Guest Author - Christine Wilcox
Boston - or Bahstahn, if you are a local, is a city so deeply entrenched in the history of our nation, you can't talk about US history without the conversation turning toward Boston at some point early on. It's a fantastic city whether you love history or not. My new favorite thing to do in Boston? Of course, it's a Boston Duck Tour!
If you're not familiar with a Duck Tour, it is truly an opportunity to see a city in a completely unique way - by land AND by sea. A "Duck" is an amphibious vehicle built during World War II, and (as our ConDUCKtor, Major Tom Foolery, reminded us) they're mostly all still working and on the road because they were built by women. There are more modern versions of Ducks that Duck Tours have employed since, but many of the originals are still working today.
When we left the Museum of Science, one of the locations where you can pick up a Duck Tour, it was a balmy 39 degrees, and our bright pink duck was comfy warm. We had the opportunity to unzip the windows for clearer photos. I opted for the hazy glare that the plastic window provided over freezing in the Atlantic breeze, but nonetheless, it was a fantastic way to spend just over an hour.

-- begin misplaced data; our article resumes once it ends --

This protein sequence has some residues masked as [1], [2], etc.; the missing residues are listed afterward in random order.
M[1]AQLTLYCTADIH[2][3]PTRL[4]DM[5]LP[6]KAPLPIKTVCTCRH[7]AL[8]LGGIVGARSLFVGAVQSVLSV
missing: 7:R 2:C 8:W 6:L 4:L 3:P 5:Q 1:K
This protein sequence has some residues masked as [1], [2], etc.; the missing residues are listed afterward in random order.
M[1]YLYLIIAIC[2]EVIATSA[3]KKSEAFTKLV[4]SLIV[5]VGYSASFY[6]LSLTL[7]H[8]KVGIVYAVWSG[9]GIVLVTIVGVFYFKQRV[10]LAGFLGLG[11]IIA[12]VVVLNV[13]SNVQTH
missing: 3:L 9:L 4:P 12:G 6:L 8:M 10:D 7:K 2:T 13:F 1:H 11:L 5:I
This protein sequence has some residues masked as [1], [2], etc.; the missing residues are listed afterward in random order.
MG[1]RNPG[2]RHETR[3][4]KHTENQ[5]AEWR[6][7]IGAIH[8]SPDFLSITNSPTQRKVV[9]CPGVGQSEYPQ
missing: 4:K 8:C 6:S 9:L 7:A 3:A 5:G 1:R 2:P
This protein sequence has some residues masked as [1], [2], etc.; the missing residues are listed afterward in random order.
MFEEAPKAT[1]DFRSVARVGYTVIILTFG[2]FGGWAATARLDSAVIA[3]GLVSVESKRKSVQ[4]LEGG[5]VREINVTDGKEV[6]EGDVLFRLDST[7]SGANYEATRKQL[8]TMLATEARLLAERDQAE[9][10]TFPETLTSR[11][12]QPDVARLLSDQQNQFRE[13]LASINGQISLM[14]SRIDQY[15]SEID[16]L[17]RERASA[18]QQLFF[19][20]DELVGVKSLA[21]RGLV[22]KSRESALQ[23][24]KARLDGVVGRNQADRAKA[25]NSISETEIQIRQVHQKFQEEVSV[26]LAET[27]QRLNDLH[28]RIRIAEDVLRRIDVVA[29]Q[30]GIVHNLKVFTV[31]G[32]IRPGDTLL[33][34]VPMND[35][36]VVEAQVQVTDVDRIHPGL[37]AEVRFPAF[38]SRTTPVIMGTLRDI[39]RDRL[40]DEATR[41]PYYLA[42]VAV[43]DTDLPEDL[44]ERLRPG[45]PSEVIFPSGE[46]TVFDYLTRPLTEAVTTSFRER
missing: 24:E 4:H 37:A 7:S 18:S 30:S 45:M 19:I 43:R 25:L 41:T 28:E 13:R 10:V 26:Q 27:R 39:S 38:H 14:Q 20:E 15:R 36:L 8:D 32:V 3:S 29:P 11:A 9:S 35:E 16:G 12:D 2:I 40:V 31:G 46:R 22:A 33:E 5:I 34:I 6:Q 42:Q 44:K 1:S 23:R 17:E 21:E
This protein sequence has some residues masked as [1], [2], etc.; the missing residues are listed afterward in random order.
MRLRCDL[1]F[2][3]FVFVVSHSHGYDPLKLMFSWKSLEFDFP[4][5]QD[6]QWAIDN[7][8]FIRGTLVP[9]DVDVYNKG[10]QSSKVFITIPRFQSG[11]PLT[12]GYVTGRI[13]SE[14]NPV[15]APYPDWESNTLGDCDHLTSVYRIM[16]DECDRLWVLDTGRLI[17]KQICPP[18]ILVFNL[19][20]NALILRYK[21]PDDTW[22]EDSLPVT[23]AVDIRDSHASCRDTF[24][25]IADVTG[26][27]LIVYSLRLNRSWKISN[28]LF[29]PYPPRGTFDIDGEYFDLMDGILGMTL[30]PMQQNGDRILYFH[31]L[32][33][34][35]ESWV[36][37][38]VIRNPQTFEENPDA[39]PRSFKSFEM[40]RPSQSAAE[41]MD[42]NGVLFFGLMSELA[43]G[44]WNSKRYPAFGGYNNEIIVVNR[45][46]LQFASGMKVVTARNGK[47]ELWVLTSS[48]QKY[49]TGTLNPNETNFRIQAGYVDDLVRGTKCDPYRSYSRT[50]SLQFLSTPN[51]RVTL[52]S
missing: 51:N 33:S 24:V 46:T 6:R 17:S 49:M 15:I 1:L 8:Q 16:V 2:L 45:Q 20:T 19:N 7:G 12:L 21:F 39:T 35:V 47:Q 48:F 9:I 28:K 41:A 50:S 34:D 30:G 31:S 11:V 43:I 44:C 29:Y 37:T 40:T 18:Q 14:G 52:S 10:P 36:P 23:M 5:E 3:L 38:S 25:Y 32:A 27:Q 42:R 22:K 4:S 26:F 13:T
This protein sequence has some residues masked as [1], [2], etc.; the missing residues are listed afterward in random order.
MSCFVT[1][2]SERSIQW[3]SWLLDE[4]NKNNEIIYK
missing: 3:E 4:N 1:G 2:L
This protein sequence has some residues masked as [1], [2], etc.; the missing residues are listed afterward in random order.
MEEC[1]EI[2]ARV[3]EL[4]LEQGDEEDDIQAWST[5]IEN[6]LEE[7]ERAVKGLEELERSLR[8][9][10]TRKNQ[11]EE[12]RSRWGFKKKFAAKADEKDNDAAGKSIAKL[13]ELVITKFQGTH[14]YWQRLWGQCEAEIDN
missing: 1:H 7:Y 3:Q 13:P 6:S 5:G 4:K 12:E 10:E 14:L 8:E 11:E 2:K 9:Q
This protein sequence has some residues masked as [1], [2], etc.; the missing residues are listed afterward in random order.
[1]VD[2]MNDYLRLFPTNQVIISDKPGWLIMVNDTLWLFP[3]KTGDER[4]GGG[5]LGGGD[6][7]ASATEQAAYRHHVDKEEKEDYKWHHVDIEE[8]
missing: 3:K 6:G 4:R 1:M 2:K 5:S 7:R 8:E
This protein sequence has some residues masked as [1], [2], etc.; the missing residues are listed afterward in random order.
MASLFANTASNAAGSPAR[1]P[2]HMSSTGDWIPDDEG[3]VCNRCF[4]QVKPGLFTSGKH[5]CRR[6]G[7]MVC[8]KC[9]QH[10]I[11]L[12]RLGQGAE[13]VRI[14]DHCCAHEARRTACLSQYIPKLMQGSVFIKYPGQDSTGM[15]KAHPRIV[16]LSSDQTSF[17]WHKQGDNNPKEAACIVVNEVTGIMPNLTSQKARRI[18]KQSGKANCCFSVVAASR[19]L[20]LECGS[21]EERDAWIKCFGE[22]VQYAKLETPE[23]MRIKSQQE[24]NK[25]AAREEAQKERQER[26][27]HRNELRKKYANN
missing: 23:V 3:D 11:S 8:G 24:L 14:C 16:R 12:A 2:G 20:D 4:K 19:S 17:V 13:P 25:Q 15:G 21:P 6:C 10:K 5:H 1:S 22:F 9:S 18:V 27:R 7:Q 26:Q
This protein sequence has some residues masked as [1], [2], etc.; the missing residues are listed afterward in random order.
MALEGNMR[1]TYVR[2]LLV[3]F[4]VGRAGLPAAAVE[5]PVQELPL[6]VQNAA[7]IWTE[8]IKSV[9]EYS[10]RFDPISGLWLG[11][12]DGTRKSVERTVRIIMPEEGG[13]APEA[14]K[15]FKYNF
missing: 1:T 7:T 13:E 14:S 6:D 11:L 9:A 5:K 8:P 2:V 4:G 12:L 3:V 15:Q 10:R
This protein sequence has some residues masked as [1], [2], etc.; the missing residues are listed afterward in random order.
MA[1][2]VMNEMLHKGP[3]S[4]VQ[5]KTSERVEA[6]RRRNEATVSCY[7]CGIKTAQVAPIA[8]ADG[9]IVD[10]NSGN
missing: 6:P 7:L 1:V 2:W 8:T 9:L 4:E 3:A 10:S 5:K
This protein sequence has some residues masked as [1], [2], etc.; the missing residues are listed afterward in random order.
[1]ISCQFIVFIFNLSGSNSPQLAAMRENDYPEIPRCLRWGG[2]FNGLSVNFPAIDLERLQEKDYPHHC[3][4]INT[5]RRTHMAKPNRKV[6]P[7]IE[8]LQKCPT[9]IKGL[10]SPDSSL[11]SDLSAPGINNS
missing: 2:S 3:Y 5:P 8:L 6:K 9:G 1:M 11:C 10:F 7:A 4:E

We took off and immediately dove into the city, and we saw everything that I wanted to go back and see again. Some of the most beautiful architecture exists in Boston - as well as one building that was voted the ugliest in the world - Boston City Hall. Our ConDUCKtor gave us a great tour of the City, was incredibly knowledgeable and entertaining, and we got a little inside scoop on some of the best eateries in the city, too.
Copley Place was one of our first sites, and as we wound through the city, past the Boston Common and Public Gardens, we also got to see Beacon Hill and the State House, as well as TD Garden (the former Boston Garden, whose name has changed over and over to accommodate it's various corporate owners). We also got a view of the U.S.S. Constitution, which is the oldest ship in our naval fleet, and the new Rose Kennedy Greenway. And if you haven't seen the Holocaust Memorial in Boston, I do recommend you stop. Cheers, Make Way for Ducklings, and Trinity Church are also on the list of sites, as well as a dip in the Charles River, which was abbreviated because of construction on a nearby bridge.
All in all, Boston Duck Tours gets five stars. It was totally worth the price of admission, $31.00, and gave me some great ideas for what I want to do when I go back to Boston. By all means, schedule this tour on your first day in the city, and take notes of where you want to return to. You won't be disappointed.